The latest news at NSCAD

Nova Scotia Talent Trust winners

NSCAD students and alumni were among the young artists recognized with Nova Scotia Talent Trust scholarships. Awards and scholarships were presented by Lt. Gov. Mayann Francis at a recent ceremony at Dalhousie Art Gallery. Second-year NSCAD student Isaac Fresia of Beckwith, N.S. received the $1,000 Charlotte Wilson-Hammond Visual Arts Nova Scotia Award. Film production designer Lauren Spalding (BFA 2010) of Head of Jeddore, N.S. received the $1,000 Shelagh Mackenzie Award; she is studying production design at the American Film Institute Conservatory in Los Angeles. Other winners include NSCAD student Alice MacLean of Dartmouth and Jason Skinner (BFA 2011) of Halifax, currently on community studio residency with the Town of Lunenburg.

Award winner Isaac Fresia thanked artist Charlotte Wilson-Hammond, a NSCAD Life Governor, at the awards ceremony.

“The awards have been an enormous help. I'm putting myself through NSCAD with little to no external help and so far my greatest resource has been bursaries and scholarships,” says Isaac. “The NSTT in particular is special since it is so very supportive of local talent. To get this kind of validation so close to home is bolstering, to say the least. I'm honoured that they see in my work something worth fostering.”

Support from Studio 21

The Studio 21 Aspiring Artist Fund recently got an infusion of $4,000.

Studio 21's Deborah Carver pledged a portion of proceeds from the fall group show 20/21 Vision as part of the gallery’s ongoing support for NSCAD through the Studio 21 Aspiring Artist Fund. Since the inception of the fund, six scholarships ranging from $500 to $800 have been awarded to NSCAD students. The latest award goes to Ashley Bedet, a third-year student from Alberta in the BFA program.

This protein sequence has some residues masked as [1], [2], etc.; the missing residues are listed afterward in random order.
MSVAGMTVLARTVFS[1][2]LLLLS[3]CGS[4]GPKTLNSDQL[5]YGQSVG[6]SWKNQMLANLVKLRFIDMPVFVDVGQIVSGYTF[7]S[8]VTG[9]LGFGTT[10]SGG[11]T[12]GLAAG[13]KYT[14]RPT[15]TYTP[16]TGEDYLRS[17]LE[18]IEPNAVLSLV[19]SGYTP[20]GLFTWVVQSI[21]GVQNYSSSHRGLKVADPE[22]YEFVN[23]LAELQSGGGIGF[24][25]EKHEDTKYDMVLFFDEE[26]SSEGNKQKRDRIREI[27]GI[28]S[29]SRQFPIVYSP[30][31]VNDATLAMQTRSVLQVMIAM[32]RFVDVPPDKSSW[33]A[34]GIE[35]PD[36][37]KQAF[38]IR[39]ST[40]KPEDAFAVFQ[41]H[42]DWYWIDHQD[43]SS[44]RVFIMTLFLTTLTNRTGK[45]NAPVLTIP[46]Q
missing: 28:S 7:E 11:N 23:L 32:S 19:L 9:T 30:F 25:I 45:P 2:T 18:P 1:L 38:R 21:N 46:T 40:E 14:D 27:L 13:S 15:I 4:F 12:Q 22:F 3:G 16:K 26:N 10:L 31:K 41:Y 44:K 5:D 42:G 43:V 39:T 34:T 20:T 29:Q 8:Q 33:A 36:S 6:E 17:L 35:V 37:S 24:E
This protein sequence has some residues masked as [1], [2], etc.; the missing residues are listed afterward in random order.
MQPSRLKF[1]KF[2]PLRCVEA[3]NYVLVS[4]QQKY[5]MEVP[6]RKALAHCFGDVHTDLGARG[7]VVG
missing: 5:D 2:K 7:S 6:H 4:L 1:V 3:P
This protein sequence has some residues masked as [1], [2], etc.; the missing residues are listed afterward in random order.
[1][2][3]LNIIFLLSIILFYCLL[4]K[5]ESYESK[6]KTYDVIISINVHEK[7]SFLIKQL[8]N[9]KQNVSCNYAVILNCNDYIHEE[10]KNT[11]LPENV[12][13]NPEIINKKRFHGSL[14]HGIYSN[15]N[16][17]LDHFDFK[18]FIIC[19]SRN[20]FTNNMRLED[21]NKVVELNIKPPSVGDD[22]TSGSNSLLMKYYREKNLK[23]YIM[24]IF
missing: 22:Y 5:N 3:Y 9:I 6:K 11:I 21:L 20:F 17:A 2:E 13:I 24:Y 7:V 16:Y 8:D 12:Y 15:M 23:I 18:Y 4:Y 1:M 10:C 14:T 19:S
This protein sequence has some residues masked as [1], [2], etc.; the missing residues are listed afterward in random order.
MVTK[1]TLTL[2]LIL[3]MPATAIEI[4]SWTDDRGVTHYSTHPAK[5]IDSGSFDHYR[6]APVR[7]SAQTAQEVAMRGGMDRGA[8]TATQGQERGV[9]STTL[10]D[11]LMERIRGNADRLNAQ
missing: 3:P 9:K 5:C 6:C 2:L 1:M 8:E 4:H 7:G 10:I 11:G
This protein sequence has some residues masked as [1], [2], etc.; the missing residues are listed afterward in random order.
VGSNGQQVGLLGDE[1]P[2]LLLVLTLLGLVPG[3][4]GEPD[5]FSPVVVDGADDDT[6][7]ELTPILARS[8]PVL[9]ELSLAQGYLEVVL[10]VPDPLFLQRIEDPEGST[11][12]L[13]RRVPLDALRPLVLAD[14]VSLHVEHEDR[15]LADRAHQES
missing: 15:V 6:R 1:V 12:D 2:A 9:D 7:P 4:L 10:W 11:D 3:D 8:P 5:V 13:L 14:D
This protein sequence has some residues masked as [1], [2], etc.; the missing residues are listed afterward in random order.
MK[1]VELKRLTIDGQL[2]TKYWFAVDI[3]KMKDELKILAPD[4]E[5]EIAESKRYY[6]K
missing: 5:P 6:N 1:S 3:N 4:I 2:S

carver-smith-Feb8-300      Studio 21 owner Deborah Carver drops by NSCAD University with support for the Studio 21 Aspiring Artist Fund.

Artist for a day

NSCAD’s marquee 125th anniversary event for May is called Artist for a Day—and volunteers are needed. The idea is to encourage interest and understanding in all that NSCAD has to offer. Artist for a Day will take place on Saturday, May 12 on the Halifax Waterfront close to Bishop’s Landing.

“We’re looking for big, participatory art projects that will get a lot of people involved,” says Peter Wünsch, president of the Alumni Association. “Do you have an idea for something really cool that you’d like to try? Let us know.”

Some ideas include a parade, printmaking in the parking lot using a steamroller, a tile mosaic and historic photo booth with a costumed Anna Leonowens.

Proposals are invited and encouraged. With sponsorship for this day provided by the Department of Canadian Heritage, the Waterfront Development Corporation and Halifax Regional Municipality, there are funds available to cover materials. Present your ideas to Linda Hutchison at

“This is a time to think big—astound us,” she says.

In memoriam

A friend of NSCAD, Winifred Shantz died at the age of 89 in Kitchener, Ont. on February 11, 2012. A potter, she supported and cared for young artists at NSCAD University and the Fine Arts Department at the University of Waterloo by funding summer internships and scholarships. A philanthropist, she was also a founding supporter of the Canadian Clay and Glass Gallery and also supported the Kitchener-Waterloo Symphony, the Stratford Festival, the Grand River Baroque Festival and the Kitchener-Waterloo Art Gallery. A celebration of the life of Win Shantz will be held at the Clay and Glass Gallery, 25 Caroline Street North, Waterloo, Ontario on Sunday, March 18 from 2 to 4 p.m.